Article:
One of the nice things about running the club is getting emails from people around the world.
Everyone in Australia seems to be a member, which is nice.
Plus, we have lots of people from other English-speaking countries: the USA, the UK, Ireland, Canada, New Zealand, and South Africa.
Chastise me if I’ve missed any.
And there are enthusiastic students of Italian in an A-Z of other countries, too!
From Afghanistan to Zimbabwe, via (to pick out just a few) Belarus, Cyprus, Denmark, France, Guatemala, and so on.
So it wasn’t a big surprise to get an email from Kathy in Juneau, Alaska, who has this to say:
First of all, I am enjoying listening to Easy Italian News – thank you for starting that up! I especially like that it has several brief segments about non-American news. (I listen to News in Slow Italian, also, but it is such a different beast!)
Your comment about not knowing that Coffee Break Italian existed makes me wonder what other resources are out there for Italian language learners. Would you be willing to have readers write in with their suggestions? And maybe even compile responses onto a page?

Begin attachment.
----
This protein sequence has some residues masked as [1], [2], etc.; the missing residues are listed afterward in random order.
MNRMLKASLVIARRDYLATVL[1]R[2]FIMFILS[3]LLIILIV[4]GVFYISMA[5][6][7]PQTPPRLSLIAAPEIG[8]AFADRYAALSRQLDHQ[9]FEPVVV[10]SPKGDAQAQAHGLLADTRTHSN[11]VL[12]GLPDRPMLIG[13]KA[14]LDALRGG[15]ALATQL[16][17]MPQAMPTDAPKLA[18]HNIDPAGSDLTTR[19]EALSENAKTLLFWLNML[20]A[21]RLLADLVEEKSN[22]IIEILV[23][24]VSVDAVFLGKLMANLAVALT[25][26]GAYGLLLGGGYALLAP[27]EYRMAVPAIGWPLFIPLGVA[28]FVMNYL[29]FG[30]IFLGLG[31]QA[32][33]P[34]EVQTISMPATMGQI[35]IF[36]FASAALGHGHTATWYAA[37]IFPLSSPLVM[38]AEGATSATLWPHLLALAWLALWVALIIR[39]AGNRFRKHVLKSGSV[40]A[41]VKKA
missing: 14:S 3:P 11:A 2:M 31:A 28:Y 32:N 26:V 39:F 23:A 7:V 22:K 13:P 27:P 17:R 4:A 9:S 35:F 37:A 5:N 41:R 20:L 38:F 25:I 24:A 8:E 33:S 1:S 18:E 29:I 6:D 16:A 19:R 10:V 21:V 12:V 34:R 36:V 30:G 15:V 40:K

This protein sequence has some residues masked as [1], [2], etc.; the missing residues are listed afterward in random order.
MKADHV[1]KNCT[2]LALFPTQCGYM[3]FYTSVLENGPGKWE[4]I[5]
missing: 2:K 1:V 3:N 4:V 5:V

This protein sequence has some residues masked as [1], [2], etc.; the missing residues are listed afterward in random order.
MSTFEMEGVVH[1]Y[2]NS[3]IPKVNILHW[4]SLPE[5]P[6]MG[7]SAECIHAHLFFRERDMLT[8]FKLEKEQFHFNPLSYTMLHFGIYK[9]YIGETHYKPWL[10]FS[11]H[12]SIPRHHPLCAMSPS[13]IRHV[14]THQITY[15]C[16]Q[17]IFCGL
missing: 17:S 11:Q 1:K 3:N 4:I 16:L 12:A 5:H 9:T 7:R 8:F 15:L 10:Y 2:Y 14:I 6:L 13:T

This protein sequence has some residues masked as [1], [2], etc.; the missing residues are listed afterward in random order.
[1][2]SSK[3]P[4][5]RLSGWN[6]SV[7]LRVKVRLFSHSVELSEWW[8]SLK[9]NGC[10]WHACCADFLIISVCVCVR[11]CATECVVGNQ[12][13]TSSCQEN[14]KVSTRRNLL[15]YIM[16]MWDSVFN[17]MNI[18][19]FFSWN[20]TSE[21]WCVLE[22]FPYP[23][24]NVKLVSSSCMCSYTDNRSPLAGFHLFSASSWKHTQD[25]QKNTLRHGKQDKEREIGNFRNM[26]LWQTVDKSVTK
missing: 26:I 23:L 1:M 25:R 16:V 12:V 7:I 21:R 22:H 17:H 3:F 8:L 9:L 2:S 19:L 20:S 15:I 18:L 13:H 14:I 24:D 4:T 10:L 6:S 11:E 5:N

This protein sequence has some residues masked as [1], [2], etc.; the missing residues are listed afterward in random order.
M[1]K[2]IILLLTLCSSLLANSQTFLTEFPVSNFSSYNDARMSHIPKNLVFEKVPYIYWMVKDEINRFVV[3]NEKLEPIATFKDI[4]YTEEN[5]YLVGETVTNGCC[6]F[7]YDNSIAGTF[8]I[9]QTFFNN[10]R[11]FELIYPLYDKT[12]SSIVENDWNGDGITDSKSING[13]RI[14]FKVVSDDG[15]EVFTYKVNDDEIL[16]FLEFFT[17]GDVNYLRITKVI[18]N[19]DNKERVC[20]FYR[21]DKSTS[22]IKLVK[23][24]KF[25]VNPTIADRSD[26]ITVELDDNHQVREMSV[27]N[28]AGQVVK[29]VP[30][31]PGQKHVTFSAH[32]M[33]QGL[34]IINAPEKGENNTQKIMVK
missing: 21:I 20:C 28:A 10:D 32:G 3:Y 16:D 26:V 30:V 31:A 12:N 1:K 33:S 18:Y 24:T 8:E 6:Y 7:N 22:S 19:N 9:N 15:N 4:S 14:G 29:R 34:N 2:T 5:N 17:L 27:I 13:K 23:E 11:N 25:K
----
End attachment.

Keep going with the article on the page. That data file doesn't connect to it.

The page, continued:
I’ve got several podcasts that I listen to regularly, but I understand if it were a conflict of interest or you to list other sites’ works. Nevertheless, I’m curious what others have discovered that I don’t know about.
I, like you, am a hare (No, I’m a turtle! Slow and steady… Daniel). Perhaps when I, too, retire, I’ll shift gears. In the meantime, I’m plugging away at an enjoyable pace, amazed at what I have learned so far. I am at the point where, just the other night, I realized that the book I was reading (“L’isola nel sole”, sulla isola d’Ischia) had become genuinely enjoyable. I still can’t speak very fluidly, but when I was in Bologna at Madrelingua, last spring (which I loved! But I don’t think I ever wrote a review for, now that I think about it), I realized that it didn’t take long for speech to bubble up. The base exists, it just needs use.
Thank you for all your hard work!
Now, years back I did an article called something like ‘Where are all the good sites for learning Italian?‘.
If you click the link (don’t bother) you’ll see that, in 2012, there weren’t any.